Golden Oldies On the Big Screen Golden Oldies On the Big Screen




For, Friday, Sept. 11, 2020


EDITOR’S NOTE: I wasn’t a big fan of ‘The ’burbs’ but it does have a following — the boutique label The Shout! Factory gave it a Blu-ray ‘Collector’s Edition’ release a couple of years ago. So perhaps the folks at Megaplex Theaters had a request for it, which would explain the film’s showing up this weekend as one of the multiplex offerings at both the Jordan Commons in Sandy and the District in South Jordan. My review was published in the Deseret News on Feb. 17, 1989.


Tom Hanks is hot, with a major hit in “Big,” critical raves for “Punchline” and now a “Big” Oscar nomination as well.


So why he chose to follow those films with the very slight “The ’burbs” is rather mystifying. For that matter, one wonders what director Joe Dante, best known for his manic “Gremlins” and wonderfully zany “Innerspace,” saw in the script by Dana Olsen, whose earlier work includes the very weak “Wacko,” “It Came From Hollywood” and “Going Berserk,” along with episodes of “Laverne & Shirley.”


It’s the same old problem so many contemporary comedies have — what would make a funny 10-minute skit on “Saturday Night Live” will not necessarily sustain a feature-length film. And that’s certainly true of “The ’burbs.”




         Carrie Fisher, Tom Hanks, 'The 'burbs' (1989)


Hanks and Carrie Fisher play a married couple with a young son living in suburbia. The plot has Hanks becoming obsessed with the new next-door neighbors, who have been in their gothic-style, pseudo-haunted house for a month without anyone having seen them. Further, strange lights and electrical charges can be seen in the basement windows.


Others in the neighborhood are also curious, primarily wacked-out Vietnam veteran Bruce Dern and his ditsy wife Wendy Schaal, bombastic Rick Ducommun and teen rocker Corey Feldman. And when another neighbor (Gale Gordon) disappears they become suspicious that the mysterious new neighbors may have been involved somehow.


Evidence seems to mount in that direction as the neighbors are seen digging in their backyard on a rainy night, as Gordon’s toupee somehow winds up in the new neighbor’s house and when the head of the household (Henry Gibson) literally has blood on his hands.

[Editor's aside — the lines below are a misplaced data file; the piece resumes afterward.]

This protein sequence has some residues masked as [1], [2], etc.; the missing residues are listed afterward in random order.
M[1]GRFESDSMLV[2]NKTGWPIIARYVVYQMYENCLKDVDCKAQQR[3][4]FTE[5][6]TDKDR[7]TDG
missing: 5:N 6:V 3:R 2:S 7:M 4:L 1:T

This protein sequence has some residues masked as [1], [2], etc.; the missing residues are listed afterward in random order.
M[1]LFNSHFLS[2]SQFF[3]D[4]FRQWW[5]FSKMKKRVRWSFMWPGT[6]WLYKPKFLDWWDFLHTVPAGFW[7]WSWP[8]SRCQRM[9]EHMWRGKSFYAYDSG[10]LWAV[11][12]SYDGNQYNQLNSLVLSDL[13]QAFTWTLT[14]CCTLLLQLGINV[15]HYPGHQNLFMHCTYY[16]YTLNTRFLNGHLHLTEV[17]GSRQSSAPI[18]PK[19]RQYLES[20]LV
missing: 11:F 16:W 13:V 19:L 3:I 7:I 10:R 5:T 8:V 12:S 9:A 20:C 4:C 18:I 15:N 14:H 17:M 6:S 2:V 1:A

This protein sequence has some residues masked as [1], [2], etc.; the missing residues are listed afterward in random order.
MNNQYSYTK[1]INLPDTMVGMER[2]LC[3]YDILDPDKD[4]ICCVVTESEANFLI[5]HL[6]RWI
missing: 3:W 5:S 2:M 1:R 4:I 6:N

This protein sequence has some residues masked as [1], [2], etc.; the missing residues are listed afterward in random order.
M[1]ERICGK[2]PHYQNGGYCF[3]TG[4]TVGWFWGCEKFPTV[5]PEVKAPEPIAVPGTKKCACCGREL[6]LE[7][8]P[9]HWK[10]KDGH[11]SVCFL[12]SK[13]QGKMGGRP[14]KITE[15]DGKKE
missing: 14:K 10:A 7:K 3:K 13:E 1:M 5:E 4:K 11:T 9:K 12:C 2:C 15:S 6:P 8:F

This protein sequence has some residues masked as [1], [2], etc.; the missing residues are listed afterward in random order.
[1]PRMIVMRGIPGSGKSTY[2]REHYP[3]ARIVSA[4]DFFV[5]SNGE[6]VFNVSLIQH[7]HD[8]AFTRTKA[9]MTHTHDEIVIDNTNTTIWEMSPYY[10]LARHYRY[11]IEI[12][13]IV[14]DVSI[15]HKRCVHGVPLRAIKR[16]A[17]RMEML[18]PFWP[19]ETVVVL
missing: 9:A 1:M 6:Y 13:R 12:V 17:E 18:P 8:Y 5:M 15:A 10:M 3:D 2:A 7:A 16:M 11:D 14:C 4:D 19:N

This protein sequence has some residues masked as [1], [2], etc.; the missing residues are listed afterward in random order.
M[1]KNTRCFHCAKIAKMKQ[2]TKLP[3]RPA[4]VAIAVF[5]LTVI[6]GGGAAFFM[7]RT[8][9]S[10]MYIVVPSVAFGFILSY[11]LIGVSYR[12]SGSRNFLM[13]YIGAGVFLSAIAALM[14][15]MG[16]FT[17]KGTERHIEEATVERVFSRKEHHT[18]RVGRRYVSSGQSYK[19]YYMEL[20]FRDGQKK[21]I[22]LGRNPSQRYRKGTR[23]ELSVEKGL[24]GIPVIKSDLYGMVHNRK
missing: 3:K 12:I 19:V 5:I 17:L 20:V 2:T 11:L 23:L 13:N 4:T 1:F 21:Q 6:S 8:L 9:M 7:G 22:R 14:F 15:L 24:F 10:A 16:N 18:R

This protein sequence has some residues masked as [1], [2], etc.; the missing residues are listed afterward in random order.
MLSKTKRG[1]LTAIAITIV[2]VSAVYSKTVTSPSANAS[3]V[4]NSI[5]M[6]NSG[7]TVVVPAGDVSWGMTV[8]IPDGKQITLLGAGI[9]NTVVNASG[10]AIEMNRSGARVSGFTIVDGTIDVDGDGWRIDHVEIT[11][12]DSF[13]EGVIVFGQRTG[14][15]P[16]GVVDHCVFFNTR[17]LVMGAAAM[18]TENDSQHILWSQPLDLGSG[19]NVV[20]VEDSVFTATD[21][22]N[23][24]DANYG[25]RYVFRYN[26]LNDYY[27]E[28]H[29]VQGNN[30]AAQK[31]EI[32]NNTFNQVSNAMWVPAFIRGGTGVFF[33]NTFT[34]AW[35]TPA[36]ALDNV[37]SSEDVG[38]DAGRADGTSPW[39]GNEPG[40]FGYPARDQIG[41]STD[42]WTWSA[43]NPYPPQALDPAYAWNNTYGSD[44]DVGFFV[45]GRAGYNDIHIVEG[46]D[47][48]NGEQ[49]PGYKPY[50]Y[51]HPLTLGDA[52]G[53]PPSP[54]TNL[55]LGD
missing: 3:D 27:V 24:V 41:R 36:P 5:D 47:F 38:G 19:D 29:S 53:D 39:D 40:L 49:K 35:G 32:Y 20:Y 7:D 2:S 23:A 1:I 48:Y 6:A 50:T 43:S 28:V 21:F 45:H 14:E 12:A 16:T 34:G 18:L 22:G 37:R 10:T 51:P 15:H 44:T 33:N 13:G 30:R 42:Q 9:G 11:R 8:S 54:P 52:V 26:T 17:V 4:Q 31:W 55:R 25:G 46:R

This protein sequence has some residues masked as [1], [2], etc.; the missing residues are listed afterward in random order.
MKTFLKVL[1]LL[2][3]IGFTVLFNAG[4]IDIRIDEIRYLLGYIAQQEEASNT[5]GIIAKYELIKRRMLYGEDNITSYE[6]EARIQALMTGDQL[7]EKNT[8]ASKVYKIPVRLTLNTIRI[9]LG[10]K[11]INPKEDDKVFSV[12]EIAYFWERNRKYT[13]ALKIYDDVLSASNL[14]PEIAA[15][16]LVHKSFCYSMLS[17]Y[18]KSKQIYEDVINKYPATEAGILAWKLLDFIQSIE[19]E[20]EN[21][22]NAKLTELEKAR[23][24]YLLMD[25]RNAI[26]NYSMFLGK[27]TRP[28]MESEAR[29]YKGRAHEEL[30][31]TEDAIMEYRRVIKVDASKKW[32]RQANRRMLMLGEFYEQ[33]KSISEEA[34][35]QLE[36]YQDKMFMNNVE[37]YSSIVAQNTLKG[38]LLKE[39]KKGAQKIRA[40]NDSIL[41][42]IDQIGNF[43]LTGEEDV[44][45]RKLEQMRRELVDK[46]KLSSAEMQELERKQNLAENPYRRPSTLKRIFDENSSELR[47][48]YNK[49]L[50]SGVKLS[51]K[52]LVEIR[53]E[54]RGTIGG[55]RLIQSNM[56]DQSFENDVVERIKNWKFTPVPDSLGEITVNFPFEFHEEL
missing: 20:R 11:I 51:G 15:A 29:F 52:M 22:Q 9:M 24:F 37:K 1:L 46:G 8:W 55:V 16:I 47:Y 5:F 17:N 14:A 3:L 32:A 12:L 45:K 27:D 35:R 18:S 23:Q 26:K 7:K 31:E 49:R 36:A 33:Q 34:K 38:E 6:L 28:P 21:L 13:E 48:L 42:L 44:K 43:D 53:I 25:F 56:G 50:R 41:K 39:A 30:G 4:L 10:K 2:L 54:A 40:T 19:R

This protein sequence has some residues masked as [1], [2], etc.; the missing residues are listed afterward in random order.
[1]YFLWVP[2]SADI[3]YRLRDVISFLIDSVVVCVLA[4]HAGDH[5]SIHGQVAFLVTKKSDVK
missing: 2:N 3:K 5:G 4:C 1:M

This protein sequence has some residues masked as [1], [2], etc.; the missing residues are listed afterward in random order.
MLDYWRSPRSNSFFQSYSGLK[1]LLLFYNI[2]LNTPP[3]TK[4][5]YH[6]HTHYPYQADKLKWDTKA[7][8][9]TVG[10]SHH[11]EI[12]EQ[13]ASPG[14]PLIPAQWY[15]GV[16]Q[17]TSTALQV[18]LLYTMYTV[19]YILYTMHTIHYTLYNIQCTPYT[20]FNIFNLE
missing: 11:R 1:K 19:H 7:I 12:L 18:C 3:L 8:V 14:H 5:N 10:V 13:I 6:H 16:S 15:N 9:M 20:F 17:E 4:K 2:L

Meanwhile, Hanks, who is on vacation — but would rather spy on the neighbors with his childlike buddies than go fishing with his wife and son — starts going slightly bananas about it all. Ducommun and Dern are already quite bananas, thank you.


“The ’burbs” starts off with some funny stuff, and if it had developed its characters and tried to satirize suburban life instead of going for “Beetlejuice” mania it might have worked. Oddly, suburbia in this vein was spoofed much better in “Poltergeist,” which this film faintly resembles.




From left, Bruce Dern, Tom Hanks, Corey Feldman, Wendy Schaal, 'The 'burbs' (1989)


One of the main problems here is that the screenplay refuses to accommodate more than a couple of characters at a time. After a brief introduction the boy who plays Hanks and Fisher’s son virtually disappears, and conveniently, Ducommun’s wife is on vacation, Corey Feldman’s parents are on vacation and so, it would seem, is the rest of the neighborhood, since no one else bothers to come outside to see what’s going on until the film’s explosive climax.


Further, there are plot holes galore, and the final wrap-up, explaining the odd family’s activities, is most unsatisfying.


Still, Hanks, Dern and Feldman provide some laughs here and there, and Dante’s inventive direction offers some nice little in-jokes, if you’re quick enough to spot them (I especially liked the photo of Lucille Ball on Gale Gordon’s piano).


But to call this picture “slight” is to exaggerate its impact.


“The ’burbs” is rated PG for violence, profanity and some vulgarity.